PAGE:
The royal family paid tribute to the Duke of Edinburgh yesterday as plans for his funeral next Saturday were announced.
Prince Philip will be laid to rest at 3pm at St George’s Chapel at Windsor Castle.
Before the arrangements were announced at 5pm yesterday, his family released a short tribute, taken from the speech the Queen made on the couple’s golden wedding anniversary in 1997.
The quote, included in a tweet from their official account, said: “He has, quite simply, been my strength and stay all these years, and I, and his whole family, and this and many other countries, owe him a debt greater than he would ever claim, or we shall ever know.”
“He has, quite simply, been my strength and stay all these years, and I, and his whole family, and this and many other countries, owe him a debt greater than he would ever claim, or we shall ever know.”
-Her Majesty The Queen, 1997. pic.twitter.com/wbSldSavNA
— The Royal Family (@RoyalFamily) April 10, 2021
Speaking on behalf of the royal family, Prince Charles also paid tribute to his “dear Papa” yesterday, saying: “He was a much-loved and appreciated figure. We’re so deeply touched by the number of other people here, elsewhere around the world and in the Commonwealth who also, I think, share our loss and our sorrow.
“My dear Papa was a very special person who I think, above all else, would have been amazed by the reaction and the touching things that have been said about him. From that point of view, we are, my family, deeply grateful for all that. It will sustain us in this particular loss and at this particularly sad time.”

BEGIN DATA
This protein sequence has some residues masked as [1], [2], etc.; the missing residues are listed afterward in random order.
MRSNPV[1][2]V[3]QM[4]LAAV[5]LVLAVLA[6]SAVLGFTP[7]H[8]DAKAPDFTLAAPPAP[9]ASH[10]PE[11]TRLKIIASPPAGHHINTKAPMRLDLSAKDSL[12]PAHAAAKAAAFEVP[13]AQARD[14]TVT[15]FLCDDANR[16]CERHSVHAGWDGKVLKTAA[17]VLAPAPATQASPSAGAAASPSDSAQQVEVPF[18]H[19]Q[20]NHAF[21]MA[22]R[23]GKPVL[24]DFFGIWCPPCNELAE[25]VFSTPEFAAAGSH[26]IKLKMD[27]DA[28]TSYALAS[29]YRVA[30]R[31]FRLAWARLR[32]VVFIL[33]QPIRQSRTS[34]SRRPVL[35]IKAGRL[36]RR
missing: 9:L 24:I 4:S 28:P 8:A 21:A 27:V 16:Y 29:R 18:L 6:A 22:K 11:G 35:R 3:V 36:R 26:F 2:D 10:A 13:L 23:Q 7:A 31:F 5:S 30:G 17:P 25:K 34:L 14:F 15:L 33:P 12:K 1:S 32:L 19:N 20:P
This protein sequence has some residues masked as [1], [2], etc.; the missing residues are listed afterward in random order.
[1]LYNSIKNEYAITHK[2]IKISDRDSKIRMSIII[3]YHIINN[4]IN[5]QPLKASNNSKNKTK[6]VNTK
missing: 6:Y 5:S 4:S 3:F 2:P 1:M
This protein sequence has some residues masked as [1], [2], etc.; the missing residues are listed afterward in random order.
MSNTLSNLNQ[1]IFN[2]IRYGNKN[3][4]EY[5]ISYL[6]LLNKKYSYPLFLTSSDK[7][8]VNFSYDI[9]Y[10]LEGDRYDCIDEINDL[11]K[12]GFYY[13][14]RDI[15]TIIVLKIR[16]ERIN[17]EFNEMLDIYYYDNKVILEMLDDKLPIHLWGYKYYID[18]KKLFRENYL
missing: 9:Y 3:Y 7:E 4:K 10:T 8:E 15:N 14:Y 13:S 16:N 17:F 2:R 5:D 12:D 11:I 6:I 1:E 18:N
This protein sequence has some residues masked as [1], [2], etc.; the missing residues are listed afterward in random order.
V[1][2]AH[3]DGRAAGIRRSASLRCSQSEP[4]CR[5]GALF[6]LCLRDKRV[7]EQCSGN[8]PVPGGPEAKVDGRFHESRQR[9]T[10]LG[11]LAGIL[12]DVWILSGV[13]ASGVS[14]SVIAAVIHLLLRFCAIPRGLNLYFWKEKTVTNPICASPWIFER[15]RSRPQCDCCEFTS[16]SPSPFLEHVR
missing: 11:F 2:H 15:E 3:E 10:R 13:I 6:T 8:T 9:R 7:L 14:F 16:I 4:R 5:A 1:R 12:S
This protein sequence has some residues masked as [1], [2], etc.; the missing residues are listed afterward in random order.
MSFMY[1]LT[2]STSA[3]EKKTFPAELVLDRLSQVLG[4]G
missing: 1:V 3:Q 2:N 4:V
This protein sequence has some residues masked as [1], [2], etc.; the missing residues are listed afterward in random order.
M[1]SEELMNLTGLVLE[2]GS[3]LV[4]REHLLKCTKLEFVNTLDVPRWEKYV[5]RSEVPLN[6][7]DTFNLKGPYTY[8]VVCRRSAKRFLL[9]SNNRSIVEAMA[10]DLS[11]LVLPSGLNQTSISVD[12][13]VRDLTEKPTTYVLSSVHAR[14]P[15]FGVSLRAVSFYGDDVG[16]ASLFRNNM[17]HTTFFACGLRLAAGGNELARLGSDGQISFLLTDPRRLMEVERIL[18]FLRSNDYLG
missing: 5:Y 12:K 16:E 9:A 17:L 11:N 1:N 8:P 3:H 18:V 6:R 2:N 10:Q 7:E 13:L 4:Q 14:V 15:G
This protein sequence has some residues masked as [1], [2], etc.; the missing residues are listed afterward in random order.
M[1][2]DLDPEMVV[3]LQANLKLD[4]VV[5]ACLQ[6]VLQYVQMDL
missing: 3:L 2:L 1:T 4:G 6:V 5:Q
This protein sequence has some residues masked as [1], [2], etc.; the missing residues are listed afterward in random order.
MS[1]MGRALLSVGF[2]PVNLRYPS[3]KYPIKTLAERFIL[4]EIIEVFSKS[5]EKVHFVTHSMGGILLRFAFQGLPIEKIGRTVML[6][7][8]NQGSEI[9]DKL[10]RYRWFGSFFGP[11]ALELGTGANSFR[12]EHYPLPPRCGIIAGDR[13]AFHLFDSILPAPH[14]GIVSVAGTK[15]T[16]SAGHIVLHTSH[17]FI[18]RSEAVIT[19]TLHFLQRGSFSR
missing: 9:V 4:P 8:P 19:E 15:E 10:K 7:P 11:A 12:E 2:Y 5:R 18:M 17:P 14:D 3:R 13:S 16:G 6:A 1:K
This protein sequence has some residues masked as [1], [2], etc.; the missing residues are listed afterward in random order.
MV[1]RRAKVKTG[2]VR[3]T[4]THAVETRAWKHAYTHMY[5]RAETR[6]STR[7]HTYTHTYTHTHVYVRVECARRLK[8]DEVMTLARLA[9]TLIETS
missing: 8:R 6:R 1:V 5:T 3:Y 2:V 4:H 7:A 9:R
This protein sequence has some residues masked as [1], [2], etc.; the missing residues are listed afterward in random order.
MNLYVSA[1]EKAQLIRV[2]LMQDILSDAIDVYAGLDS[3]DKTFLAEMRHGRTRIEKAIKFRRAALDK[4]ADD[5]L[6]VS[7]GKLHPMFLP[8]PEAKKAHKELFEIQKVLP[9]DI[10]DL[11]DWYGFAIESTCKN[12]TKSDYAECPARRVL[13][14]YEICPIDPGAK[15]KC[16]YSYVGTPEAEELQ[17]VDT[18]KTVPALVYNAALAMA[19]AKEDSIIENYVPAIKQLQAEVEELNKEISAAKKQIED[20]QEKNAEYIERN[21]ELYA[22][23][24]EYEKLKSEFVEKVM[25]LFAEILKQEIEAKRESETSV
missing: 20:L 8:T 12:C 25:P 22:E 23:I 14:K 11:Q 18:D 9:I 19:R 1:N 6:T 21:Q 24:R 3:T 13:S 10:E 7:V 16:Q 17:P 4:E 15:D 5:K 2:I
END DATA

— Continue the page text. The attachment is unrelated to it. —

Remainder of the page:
Prince Charles added the Duke of Edinburgh had “given the most remarkable, devoted service to the Queen, to my family and to the country and also to the whole of the Commonwealth”.
Arrangements announced yesterday stated that, in line with his wishes, the Duke of Edinburgh’s funeral will be a ceremonial royal funeral and not a state funeral. Prince Philip will also not lie in state, where members of the public would have been able to view his coffin.
The arrangements, which are planned also to reflect the Duke’s life of service, have been adapted to take account of ongoing concerns over the coronavirus pandemic.
It is understood the Queen and other members of the royal family will follow coronavirus guidelines, which will see them wear face masks and socially distance as they gather to pay tribute.
The Duke of Sussex will fly in from his home in the US to join other members of the royal family at the ceremony. It’s understood his wife, the Duchess of Sussex, who is pregnant with the couple’s second child, has been advised not to attend on medical grounds.
On the day of the funeral, Prince Philip’s coffin will be moved a short distance to St George’s Chapel for the service. Members of the royal family, including the Prince of Wales, will walk behind the coffin, and the Queen will travel separately to the chapel.
The Duke’s coffin will be transported from the castle to the chapel in a specially modified Land Rover he helped design. A national minute’s silence will be observed as the funeral begins at 3pm.